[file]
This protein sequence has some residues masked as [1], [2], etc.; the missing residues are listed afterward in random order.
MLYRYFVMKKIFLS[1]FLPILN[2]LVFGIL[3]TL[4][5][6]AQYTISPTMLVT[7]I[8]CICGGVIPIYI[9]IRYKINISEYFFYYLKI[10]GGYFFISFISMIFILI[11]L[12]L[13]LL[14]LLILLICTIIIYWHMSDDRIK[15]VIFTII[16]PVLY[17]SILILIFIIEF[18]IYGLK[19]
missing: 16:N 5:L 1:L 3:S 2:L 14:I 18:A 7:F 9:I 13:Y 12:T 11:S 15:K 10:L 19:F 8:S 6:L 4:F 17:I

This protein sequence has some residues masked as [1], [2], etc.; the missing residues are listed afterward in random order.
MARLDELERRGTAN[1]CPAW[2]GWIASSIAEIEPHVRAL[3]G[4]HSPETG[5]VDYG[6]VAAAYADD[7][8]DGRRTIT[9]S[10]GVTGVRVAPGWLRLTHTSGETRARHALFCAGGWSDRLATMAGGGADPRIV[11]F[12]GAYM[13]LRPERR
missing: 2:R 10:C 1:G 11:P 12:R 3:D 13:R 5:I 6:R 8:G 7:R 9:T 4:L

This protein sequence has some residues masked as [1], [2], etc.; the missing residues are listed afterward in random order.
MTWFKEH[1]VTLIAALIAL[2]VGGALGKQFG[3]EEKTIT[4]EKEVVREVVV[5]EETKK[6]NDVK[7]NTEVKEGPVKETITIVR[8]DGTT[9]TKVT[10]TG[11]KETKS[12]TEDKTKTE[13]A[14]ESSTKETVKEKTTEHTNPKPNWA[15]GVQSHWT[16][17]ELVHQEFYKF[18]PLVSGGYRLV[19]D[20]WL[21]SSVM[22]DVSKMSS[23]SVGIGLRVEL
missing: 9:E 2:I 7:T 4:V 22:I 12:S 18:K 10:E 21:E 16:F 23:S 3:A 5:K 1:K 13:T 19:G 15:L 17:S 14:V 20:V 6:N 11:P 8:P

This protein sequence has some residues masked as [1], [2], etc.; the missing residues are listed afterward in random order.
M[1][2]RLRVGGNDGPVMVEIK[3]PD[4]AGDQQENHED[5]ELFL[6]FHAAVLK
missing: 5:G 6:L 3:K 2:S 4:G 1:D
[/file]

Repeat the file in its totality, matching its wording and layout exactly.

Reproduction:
This protein sequence has some residues masked as [1], [2], etc.; the missing residues are listed afterward in random order.
MLYRYFVMKKIFLS[1]FLPILN[2]LVFGIL[3]TL[4][5][6]AQYTISPTMLVT[7]I[8]CICGGVIPIYI[9]IRYKINISEYFFYYLKI[10]GGYFFISFISMIFILI[11]L[12]L[13]LL[14]LLILLICTIIIYWHMSDDRIK[15]VIFTII[16]PVLY[17]SILILIFIIEF[18]IYGLK[19]
missing: 16:N 5:L 1:L 3:S 2:L 14:I 18:A 7:F 9:I 13:Y 12:T 11:S 15:K 10:L 19:F 8:S 6:L 4:F 17:I

This protein sequence has some residues masked as [1], [2], etc.; the missing residues are listed afterward in random order.
MARLDELERRGTAN[1]CPAW[2]GWIASSIAEIEPHVRAL[3]G[4]HSPETG[5]VDYG[6]VAAAYADD[7][8]DGRRTIT[9]S[10]GVTGVRVAPGWLRLTHTSGETRARHALFCAGGWSDRLATMAGGGADPRIV[11]F[12]GAYM[13]LRPERR
missing: 2:R 10:C 1:G 11:P 12:R 3:D 13:R 5:I 6:R 8:G 7:R 9:T 4:L

This protein sequence has some residues masked as [1], [2], etc.; the missing residues are listed afterward in random order.
MTWFKEH[1]VTLIAALIAL[2]VGGALGKQFG[3]EEKTIT[4]EKEVVREVVV[5]EETKK[6]NDVK[7]NTEVKEGPVKETITIVR[8]DGTT[9]TKVT[10]TG[11]KETKS[12]TEDKTKTE[13]A[14]ESSTKETVKEKTTEHTNPKPNWA[15]GVQSHWT[16][17]ELVHQEFYKF[18]PLVSGGYRLV[19]D[20]WL[21]SSVM[22]DVSKMSS[23]SVGIGLRVEL
missing: 9:E 2:I 7:T 4:V 22:I 12:S 18:K 10:E 21:E 16:F 23:S 3:A 5:K 1:K 13:T 19:G 15:L 17:S 14:V 20:V 6:N 11:P 8:P

This protein sequence has some residues masked as [1], [2], etc.; the missing residues are listed afterward in random order.
M[1][2]RLRVGGNDGPVMVEIK[3]PD[4]AGDQQENHED[5]ELFL[6]FHAAVLK
missing: 5:G 6:L 3:K 2:S 4:G 1:D